Interpreting Census Household Data

15 April 2014

Census records are a mainstay of research into past societies. While using them, we encounter many situations that prompt us to think, Hunh?  Why is this? Are my prior assumptions wrong?

The 1850 U.S. Census of St. Landry Parish, Louisiana, presents one of those situations. The population schedule shows the following three individuals:1

Other evidence suggests that Marguerite is the mother of Samuel and Ferdinand. Does somthing strike you as peculiar?

1. 1850 U.S. census, St. Landry Parish, Louisiana, population schedule, stamped p. 7 verso; digital image, FamilySearch ( : accessed 30 March 2014).




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Submitted bygreglovelaceon Tue, 04/15/2014 - 08:59

Well, the first thing I see is the difference in the surname.  But also the fact that Marguerite is living in a different household.  While she is still living beside her two supposed sons, she is listed in a separate household.  She also owns real estate, while the sons are not listed with any real estate value and are both employed as laborers.  So we should surely ask, "Why is this?"

Submitted byJadeon Tue, 04/15/2014 - 11:31

It is possible that there were two domiciles on the same property that Marguerite was assessed taxes on.  I do not see this as peculiar.  The (possible sons?)  boys could come and go on their own business.

There are many examples of a father's informally dividing property when a daughter married, her husband (probably with the father's help) building a house.  In many German communities it was common for a "grandfather house" to be built on the same property for elderly parents to live in.  A  second house could be built on a property that a growing and probably more prosperous family would move into, rather than adding on to the original home: a frame house would not attach well to a chinked-log cabin -- not that this particular scenario would apply to Louisiana.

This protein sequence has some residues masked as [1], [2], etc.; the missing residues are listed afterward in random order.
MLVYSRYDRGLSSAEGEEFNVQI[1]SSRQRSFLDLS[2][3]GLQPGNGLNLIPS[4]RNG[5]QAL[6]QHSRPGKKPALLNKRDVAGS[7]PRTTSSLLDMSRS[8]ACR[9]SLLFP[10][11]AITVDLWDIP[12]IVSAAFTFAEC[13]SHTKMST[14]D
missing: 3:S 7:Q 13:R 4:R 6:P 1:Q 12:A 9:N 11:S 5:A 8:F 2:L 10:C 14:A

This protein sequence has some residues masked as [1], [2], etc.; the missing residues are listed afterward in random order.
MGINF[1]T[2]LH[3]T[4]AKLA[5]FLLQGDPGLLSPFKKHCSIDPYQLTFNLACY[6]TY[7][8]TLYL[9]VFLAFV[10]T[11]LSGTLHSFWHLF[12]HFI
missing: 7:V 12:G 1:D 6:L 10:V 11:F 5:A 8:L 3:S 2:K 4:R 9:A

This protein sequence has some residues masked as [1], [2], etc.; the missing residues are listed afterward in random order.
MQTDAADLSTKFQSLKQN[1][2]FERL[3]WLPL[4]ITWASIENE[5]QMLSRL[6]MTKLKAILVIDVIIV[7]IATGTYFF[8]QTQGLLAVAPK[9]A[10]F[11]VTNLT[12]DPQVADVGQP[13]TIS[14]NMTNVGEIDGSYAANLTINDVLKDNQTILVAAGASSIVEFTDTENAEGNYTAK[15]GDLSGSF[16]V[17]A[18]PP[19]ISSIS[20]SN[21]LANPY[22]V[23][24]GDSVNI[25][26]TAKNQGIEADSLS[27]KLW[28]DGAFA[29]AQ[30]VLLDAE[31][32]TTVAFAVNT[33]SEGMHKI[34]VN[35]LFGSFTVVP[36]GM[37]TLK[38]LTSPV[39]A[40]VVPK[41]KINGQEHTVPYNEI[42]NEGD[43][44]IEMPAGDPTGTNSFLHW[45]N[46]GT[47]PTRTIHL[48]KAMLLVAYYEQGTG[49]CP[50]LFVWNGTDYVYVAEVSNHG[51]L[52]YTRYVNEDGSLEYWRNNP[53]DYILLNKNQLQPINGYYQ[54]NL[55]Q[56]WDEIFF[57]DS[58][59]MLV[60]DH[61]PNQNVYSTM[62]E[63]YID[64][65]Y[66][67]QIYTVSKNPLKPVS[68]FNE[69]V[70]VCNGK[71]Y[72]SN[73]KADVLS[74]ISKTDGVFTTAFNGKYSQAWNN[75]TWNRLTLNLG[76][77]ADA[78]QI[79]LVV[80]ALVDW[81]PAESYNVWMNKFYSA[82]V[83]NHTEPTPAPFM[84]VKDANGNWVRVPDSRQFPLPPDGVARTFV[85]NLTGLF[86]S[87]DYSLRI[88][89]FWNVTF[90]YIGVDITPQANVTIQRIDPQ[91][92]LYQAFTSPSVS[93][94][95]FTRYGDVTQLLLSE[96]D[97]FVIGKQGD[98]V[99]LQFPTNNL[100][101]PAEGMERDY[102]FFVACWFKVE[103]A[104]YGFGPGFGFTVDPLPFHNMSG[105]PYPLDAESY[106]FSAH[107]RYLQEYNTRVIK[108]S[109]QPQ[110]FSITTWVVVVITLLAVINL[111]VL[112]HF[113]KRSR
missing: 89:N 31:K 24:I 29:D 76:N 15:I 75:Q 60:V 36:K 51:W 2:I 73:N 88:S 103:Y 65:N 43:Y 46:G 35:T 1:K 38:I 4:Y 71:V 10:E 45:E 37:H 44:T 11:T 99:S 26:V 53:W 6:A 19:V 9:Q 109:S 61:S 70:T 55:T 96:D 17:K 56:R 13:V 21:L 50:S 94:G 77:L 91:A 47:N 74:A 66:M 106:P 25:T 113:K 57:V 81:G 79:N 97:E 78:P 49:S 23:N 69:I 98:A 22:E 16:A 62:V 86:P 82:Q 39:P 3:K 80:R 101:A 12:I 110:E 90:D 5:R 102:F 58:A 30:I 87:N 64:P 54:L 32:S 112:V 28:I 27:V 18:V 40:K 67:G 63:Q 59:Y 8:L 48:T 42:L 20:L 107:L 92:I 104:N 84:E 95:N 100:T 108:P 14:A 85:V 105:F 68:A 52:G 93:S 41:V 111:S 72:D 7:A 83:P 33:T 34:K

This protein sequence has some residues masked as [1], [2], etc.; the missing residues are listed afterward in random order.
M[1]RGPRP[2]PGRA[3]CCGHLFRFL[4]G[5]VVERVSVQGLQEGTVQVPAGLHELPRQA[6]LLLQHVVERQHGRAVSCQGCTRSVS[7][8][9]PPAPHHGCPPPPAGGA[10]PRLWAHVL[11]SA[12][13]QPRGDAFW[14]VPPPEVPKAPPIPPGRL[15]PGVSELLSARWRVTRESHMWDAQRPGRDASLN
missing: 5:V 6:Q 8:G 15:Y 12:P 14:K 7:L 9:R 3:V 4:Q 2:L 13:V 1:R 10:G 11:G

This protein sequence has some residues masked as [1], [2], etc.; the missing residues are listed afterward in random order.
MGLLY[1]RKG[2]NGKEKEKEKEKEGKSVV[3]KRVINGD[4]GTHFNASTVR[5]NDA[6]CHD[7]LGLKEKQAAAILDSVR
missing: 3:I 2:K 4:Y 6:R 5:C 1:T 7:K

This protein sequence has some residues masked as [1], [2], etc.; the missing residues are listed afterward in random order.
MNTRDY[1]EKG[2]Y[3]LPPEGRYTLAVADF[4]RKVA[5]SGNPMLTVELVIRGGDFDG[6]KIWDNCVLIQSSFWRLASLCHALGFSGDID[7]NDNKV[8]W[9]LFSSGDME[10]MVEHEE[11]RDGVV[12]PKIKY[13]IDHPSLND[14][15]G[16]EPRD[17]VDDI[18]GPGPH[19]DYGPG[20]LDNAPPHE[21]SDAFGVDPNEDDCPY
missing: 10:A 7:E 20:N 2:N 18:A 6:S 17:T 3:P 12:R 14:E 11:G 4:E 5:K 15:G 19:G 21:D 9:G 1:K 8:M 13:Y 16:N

Such remaining extra domiciles could be from a past generation's family arrangement.  It is possible that Marguerite was living on her dower-interest property from her last marriage, or that she had been living on the same property for 40 years.

While not a peculiarity, there is an obvious question as to how she acquired her interest in the real estate attributed to her.


Submitted bymosemannon Tue, 04/15/2014 - 12:25

I agree with Greg's observations.  I also wonder if Marguerite was their mother, did she own the dwelling in which Samuel and Ferdinand were living?


Submitted byrworthingtonon Tue, 04/15/2014 - 17:21

No disagreement with any of the above replies. I do have a list of questions that I would try to answer elsewhere. Your comment about other document leads me to look to see if she married a 2nd time, to resolve the Surname difference. It would appear that the father is no longer in the picture as well. The age of the son's are possible / probable, so no red flags there, for me anyway.

Thank you for the question.